Educators in the Buckeye State are proposing to take advantage of Washington deregulation to pare down on testing, set their own long term goals, and combat chronic absenteeism.

Thursday, Ohio publicly submitted its draft plan that details how the state will handle its newfound regulatory freedom. Officials say they engaged the input of over 15,000 parents, educators, and community members while putting together the proposal.

After a public comment period, state officials are aiming to submit their final plan for U.S. Department of Education approval in April.

Under a new educational law, the Department of Education still ties the receipt of federal dollars to the condition that states test their students, identify struggling schools, and measure achievement gaps.

However, Washington will no longer be issuing detailed directives on how school performance information is collected and acted upon—a shift from the pre-Every Student Succeeds Act (ESSA) regime.

While Ohio officials are considering changes to the state’s Common Core aligned standards that were adopted in 2010, the proposed changes are more tweaks and refinements than wholesale changes.

The pro-standards movement took high profile political beatings in the closing years of the Obama administration and during the presidential campaign. Many states, like Ohio, however, now have the more rigorous standards on the books and are not expected to go in for major repeals. While Common Core has faced extensive criticism on social media, local educators and stakeholders tend to be protective of their own state’s standards.

In their draft ESSA plan, Ohio officials reaffirmed their commitment to “a seamless set of rigorous standards from birth to grade 12.” The state also said it plans to bring its career and technical training programs into alignment with the state standards.

In unveiling the testing portion of the new plan, officials trumpeted the fact that testing time was cut in half between the 2014-2015 school year and the 2015-2016 school year. The state has two testing priorities under the draft plan: continuing to reduce test time while still complying with federal requirements and bringing stability to the types of tests the state uses.

While ESSA permits states to use the SAT or ACT to measure high school performance and career readiness, the state is electing to not go that route. Ohio is proposing to institute a “report card” for accountability. Officials would give schools and districts cumulative A-F letter grades.

A variety of categories will go into determining what schools get which grades, many of which are explicitly mandated by ESSA. The mandatory accountability categories including student achievement, graduation rates, and performance by at-risk subgroups, such as minority students or those from low-income households.

Under ESSA, each state is also required to pick at least one additional statewide measure of school quality. In their draft plan, Ohio educators are proposing to keep track of chronic absenteeism and student discipline incidents. In the draft proposal, the state set some ambitious goals for itself. By 2017, the state hopes to cut chronic absenteeism to below 5 percent, to graduate at least 93 percent of high school students in four years, and get 80 percent of all students proficient in English, math, and science.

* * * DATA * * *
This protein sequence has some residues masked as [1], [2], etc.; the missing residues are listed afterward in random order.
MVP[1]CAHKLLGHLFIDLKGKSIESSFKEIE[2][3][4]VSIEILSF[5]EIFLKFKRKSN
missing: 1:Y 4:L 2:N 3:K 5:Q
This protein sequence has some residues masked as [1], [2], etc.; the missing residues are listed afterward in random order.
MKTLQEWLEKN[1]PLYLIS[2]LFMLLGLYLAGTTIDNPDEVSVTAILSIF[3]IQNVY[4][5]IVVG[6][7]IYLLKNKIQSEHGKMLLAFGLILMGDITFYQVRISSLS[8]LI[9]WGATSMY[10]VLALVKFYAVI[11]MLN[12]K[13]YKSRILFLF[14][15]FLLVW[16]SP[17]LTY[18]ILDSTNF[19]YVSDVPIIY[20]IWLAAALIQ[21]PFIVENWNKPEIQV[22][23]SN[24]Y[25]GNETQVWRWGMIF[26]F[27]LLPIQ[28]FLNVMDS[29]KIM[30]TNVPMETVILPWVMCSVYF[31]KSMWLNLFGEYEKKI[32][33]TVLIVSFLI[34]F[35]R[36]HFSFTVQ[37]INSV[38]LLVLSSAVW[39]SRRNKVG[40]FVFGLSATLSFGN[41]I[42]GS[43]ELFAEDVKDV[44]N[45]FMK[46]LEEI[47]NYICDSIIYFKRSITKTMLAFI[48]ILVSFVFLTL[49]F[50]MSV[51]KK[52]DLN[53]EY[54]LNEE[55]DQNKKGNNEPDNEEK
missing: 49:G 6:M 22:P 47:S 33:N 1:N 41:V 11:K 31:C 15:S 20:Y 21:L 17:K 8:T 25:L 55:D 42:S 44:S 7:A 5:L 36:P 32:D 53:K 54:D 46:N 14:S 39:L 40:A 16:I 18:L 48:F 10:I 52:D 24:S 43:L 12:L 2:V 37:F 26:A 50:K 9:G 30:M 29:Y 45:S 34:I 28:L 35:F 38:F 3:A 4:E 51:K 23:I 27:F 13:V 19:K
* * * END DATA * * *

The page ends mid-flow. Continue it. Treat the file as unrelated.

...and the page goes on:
A historically-contentious area of education policy revolves around how federal and state officials handle intervention in chronically low-performing schools.

Under Ohio’s draft plan, struggling schools—euphemistically labeled “Priority,” “Focus,” or “Watch”—are plotted along a tiered scale from those that require the most to least state intervention.

For the most problematic schools, particularly those that grade in the bottom 5 percent statewide, those that fail to graduate a third of their students in four years, or those that have serious difficulties with one or more at risk “subgroups,” the state’s Academic Distress Commission would take over supervision.

In less severe cases, the state proposes providing districts with “intensive” or “moderate” supports.

The state plans to reevaluate school and district performance statuses every three years.

Another interesting tidbit from the Ohio draft plan is that the state is reducing the number of students of one type enrolled in a school that triggers special “subgroup” status for those students from 30 to 15. Therefore, under the proposed plan, if a school enrolls 20 homeless students, or children from military families, or young people in the juvenile system, that school will have to start disaggregating data on that group of students and report their performance in comparison to the general student body.

In the proposal, Ohio officials also described new efforts designed to address credit recovery and dropout prevention, to better engage rural districts, and to build a task force to review the state’s teacher evaluation system.

The ESSA draft proposal comes heels of Republican Gov. John Kasich’s budget proposal to lawmakers. In a speech, Kasich said tough state finances would force a slowing in the growth of the state education department’s $10.6 billion budget.

The public is invited to review and comment on the state’s proposed ESSA plan through March 6.

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